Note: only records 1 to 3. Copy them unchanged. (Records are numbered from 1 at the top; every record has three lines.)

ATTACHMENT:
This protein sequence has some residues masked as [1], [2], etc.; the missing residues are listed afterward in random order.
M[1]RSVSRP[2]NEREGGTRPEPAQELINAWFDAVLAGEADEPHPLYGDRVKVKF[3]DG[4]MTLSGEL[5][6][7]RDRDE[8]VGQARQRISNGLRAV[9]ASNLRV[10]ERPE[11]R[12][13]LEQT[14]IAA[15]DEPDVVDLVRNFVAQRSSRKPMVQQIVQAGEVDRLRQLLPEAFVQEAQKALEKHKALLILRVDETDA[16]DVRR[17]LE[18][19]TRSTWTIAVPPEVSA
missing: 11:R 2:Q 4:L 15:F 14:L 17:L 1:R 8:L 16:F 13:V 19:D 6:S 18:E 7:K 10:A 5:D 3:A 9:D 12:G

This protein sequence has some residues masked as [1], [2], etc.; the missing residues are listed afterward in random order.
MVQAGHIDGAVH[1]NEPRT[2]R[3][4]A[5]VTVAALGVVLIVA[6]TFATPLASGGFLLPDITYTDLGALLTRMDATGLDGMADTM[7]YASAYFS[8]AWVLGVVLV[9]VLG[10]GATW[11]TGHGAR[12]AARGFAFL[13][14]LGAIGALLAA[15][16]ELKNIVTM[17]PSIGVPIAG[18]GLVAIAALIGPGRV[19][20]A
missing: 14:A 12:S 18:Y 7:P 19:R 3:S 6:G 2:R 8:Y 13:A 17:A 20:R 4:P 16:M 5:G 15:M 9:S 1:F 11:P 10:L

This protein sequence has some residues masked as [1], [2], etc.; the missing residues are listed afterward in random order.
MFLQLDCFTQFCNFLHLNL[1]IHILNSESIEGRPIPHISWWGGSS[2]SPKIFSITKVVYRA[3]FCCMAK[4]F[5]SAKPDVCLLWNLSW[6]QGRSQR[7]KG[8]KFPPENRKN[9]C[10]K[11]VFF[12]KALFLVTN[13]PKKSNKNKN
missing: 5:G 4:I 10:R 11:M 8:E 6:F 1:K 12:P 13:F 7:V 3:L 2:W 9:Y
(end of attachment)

This protein sequence has some residues masked as [1], [2], etc.; the missing residues are listed afterward in random order.
M[1]RSVSRP[2]NEREGGTRPEPAQELINAWFDAVLAGEADEPHPLYGDRVKVKF[3]DG[4]MTLSGEL[5][6][7]RDRDE[8]VGQARQRISNGLRAV[9]ASNLRV[10]ERPE[11]R[12][13]LEQT[14]IAA[15]DEPDVVDLVRNFVAQRSSRKPMVQQIVQAGEVDRLRQLLPEAFVQEAQKALEKHKALLILRVDETDA[16]DVRR[17]LE[18][19]TRSTWTIAVPPEVSA
missing: 11:R 2:Q 4:L 15:F 14:L 17:L 1:R 8:L 16:F 13:V 19:D 6:S 18:E 7:K 10:A 5:D 3:A 9:D 12:G

This protein sequence has some residues masked as [1], [2], etc.; the missing residues are listed afterward in random order.
MVQAGHIDGAVH[1]NEPRT[2]R[3][4]A[5]VTVAALGVVLIVA[6]TFATPLASGGFLLPDITYTDLGALLTRMDATGLDGMADTM[7]YASAYFS[8]AWVLGVVLV[9]VLG[10]GATW[11]TGHGAR[12]AARGFAFL[13][14]LGAIGALLAA[15][16]ELKNIVTM[17]PSIGVPIAG[18]GLVAIAALIGPGRV[19][20]A
missing: 14:A 12:S 18:Y 7:P 19:R 3:S 6:G 2:R 8:Y 13:A 17:A 20:R 4:P 16:M 5:G 15:M 9:S 1:F 11:P 10:L

This protein sequence has some residues masked as [1], [2], etc.; the missing residues are listed afterward in random order.
MFLQLDCFTQFCNFLHLNL[1]IHILNSESIEGRPIPHISWWGGSS[2]SPKIFSITKVVYRA[3]FCCMAK[4]F[5]SAKPDVCLLWNLSW[6]QGRSQR[7]KG[8]KFPPENRKN[9]C[10]K[11]VFF[12]KALFLVTN[13]PKKSNKNKN
missing: 5:G 4:I 10:R 11:M 8:E 6:F 1:K 12:P 13:F 7:V 3:L 2:W 9:Y